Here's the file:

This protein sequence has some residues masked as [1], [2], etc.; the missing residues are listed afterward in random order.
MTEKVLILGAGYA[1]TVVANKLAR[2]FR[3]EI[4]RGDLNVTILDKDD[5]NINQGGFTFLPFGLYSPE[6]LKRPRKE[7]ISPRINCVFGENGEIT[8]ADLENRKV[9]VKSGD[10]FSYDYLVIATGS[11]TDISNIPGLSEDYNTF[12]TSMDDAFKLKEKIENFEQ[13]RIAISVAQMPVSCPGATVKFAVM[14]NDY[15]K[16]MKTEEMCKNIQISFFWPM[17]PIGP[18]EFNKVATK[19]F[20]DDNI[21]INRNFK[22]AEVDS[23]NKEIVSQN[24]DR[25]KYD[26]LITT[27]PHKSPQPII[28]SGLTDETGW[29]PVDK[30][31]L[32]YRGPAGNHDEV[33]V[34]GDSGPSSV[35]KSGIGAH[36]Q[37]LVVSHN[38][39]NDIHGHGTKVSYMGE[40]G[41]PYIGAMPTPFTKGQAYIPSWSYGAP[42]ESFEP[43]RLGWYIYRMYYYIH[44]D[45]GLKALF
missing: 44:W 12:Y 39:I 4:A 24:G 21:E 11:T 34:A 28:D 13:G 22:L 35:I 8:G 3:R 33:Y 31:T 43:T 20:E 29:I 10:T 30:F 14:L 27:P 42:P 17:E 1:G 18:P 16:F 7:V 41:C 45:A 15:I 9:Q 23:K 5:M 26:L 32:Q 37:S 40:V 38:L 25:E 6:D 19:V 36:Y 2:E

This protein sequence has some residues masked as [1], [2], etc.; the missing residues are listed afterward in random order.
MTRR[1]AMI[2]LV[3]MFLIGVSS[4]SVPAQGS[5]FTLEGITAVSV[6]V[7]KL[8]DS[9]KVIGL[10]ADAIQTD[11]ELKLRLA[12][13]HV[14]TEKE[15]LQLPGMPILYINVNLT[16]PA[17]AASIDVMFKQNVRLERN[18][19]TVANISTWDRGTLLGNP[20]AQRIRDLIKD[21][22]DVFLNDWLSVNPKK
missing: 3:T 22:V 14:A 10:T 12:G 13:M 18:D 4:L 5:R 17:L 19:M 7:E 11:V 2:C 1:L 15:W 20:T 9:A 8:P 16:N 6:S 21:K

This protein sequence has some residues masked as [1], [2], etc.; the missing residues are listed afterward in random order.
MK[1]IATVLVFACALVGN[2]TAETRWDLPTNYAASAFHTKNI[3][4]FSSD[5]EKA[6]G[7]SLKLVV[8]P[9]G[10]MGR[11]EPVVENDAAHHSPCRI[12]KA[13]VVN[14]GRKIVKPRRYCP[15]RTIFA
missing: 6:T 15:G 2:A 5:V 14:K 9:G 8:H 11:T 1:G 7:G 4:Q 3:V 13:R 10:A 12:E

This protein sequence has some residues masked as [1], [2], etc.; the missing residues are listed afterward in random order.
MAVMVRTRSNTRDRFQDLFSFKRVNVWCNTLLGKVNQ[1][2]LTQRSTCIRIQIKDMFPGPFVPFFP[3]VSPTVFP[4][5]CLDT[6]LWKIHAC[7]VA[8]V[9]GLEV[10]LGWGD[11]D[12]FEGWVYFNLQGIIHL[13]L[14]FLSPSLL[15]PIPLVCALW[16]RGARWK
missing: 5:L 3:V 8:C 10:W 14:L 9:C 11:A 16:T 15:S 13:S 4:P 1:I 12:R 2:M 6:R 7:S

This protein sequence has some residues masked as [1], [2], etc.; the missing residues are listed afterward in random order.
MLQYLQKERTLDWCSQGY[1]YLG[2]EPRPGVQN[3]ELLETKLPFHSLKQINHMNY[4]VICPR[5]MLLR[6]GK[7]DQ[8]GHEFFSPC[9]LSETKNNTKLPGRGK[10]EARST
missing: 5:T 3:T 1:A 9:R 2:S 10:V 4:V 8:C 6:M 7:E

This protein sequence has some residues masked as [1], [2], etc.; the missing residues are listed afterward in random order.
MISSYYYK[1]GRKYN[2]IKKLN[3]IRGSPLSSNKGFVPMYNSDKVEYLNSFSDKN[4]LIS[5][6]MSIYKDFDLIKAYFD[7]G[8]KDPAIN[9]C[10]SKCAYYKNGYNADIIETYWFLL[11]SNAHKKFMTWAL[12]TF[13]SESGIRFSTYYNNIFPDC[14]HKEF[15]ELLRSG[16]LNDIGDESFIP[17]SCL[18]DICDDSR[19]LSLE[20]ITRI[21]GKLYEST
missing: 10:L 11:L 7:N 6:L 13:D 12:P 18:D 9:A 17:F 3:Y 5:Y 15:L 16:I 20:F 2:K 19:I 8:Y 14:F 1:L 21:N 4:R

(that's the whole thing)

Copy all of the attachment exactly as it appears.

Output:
This protein sequence has some residues masked as [1], [2], etc.; the missing residues are listed afterward in random order.
MTEKVLILGAGYA[1]TVVANKLAR[2]FR[3]EI[4]RGDLNVTILDKDD[5]NINQGGFTFLPFGLYSPE[6]LKRPRKE[7]ISPRINCVFGENGEIT[8]ADLENRKV[9]VKSGD[10]FSYDYLVIATGS[11]TDISNIPGLSEDYNTF[12]TSMDDAFKLKEKIENFEQ[13]RIAISVAQMPVSCPGATVKFAVM[14]NDY[15]K[16]MKTEEMCKNIQISFFWPM[17]PIGP[18]EFNKVATK[19]F[20]DDNI[21]INRNFK[22]AEVDS[23]NKEIVSQN[24]DR[25]KYD[26]LITT[27]PHKSPQPII[28]SGLTDETGW[29]PVDK[30][31]L[32]YRGPAGNHDEV[33]V[34]GDSGPSSV[35]KSGIGAH[36]Q[37]LVVSHN[38][39]NDIHGHGTKVSYMGE[40]G[41]PYIGAMPTPFTKGQAYIPSWSYGAP[42]ESFEP[43]RLGWYIYRMYYYIH[44]D[45]GLKALF
missing: 44:W 12:Y 39:I 4:A 24:G 21:E 11:T 34:A 28:D 13:G 22:L 35:I 8:G 3:R 33:Y 31:T 43:T 20:E 29:I 10:T 30:F 14:L 27:P 42:P 17:E 1:G 18:P 16:F 7:V 41:C 45:A 15:I 9:Q 23:K 5:M 26:L 32:Q 37:S 40:V 38:L 25:E 6:D 19:V 36:Y 2:E

This protein sequence has some residues masked as [1], [2], etc.; the missing residues are listed afterward in random order.
MTRR[1]AMI[2]LV[3]MFLIGVSS[4]SVPAQGS[5]FTLEGITAVSV[6]V[7]KL[8]DS[9]KVIGL[10]ADAIQTD[11]ELKLRLA[12][13]HV[14]TEKE[15]LQLPGMPILYINVNLT[16]PA[17]AASIDVMFKQNVRLERN[18][19]TVANISTWDRGTLLGNP[20]AQRIRDLIKD[21][22]DVFLNDWLSVNPKK
missing: 3:T 22:V 14:A 10:T 12:G 13:M 18:D 4:L 5:R 17:L 19:M 7:E 11:V 2:C 1:L 15:W 20:T 9:A 8:P 16:N 6:S 21:K

This protein sequence has some residues masked as [1], [2], etc.; the missing residues are listed afterward in random order.
MK[1]IATVLVFACALVGN[2]TAETRWDLPTNYAASAFHTKNI[3][4]FSSD[5]EKA[6]G[7]SLKLVV[8]P[9]G[10]MGR[11]EPVVENDAAHHSPCRI[12]KA[13]VVN[14]GRKIVKPRRYCP[15]RTIFA
missing: 6:T 15:G 2:A 5:V 14:K 9:G 8:H 11:T 1:G 7:G 4:Q 3:V 13:R 10:A 12:E

This protein sequence has some residues masked as [1], [2], etc.; the missing residues are listed afterward in random order.
MAVMVRTRSNTRDRFQDLFSFKRVNVWCNTLLGKVNQ[1][2]LTQRSTCIRIQIKDMFPGPFVPFFP[3]VSPTVFP[4][5]CLDT[6]LWKIHAC[7]VA[8]V[9]GLEV[10]LGWGD[11]D[12]FEGWVYFNLQGIIHL[13]L[14]FLSPSLL[15]PIPLVCALW[16]RGARWK
missing: 5:L 3:V 8:C 10:W 14:L 9:C 11:A 16:T 15:S 13:S 4:P 1:I 12:R 2:M 6:R 7:S

This protein sequence has some residues masked as [1], [2], etc.; the missing residues are listed afterward in random order.
MLQYLQKERTLDWCSQGY[1]YLG[2]EPRPGVQN[3]ELLETKLPFHSLKQINHMNY[4]VICPR[5]MLLR[6]GK[7]DQ[8]GHEFFSPC[9]LSETKNNTKLPGRGK[10]EARST
missing: 5:T 3:T 1:A 9:R 2:S 10:V 4:V 8:C 6:M 7:E

This protein sequence has some residues masked as [1], [2], etc.; the missing residues are listed afterward in random order.
MISSYYYK[1]GRKYN[2]IKKLN[3]IRGSPLSSNKGFVPMYNSDKVEYLNSFSDKN[4]LIS[5][6]MSIYKDFDLIKAYFD[7]G[8]KDPAIN[9]C[10]SKCAYYKNGYNADIIETYWFLL[11]SNAHKKFMTWAL[12]TF[13]SESGIRFSTYYNNIFPDC[14]HKEF[15]ELLRSG[16]LNDIGDESFIP[17]SCL[18]DICDDSR[19]LSLE[20]ITRI[21]GKLYEST
missing: 10:L 11:L 7:N 6:L 13:D 12:P 18:D 9:A 17:F 3:Y 5:Y 15:L 16:I 20:F 2:K 19:I 8:Y 14:F 1:L 21:N 4:R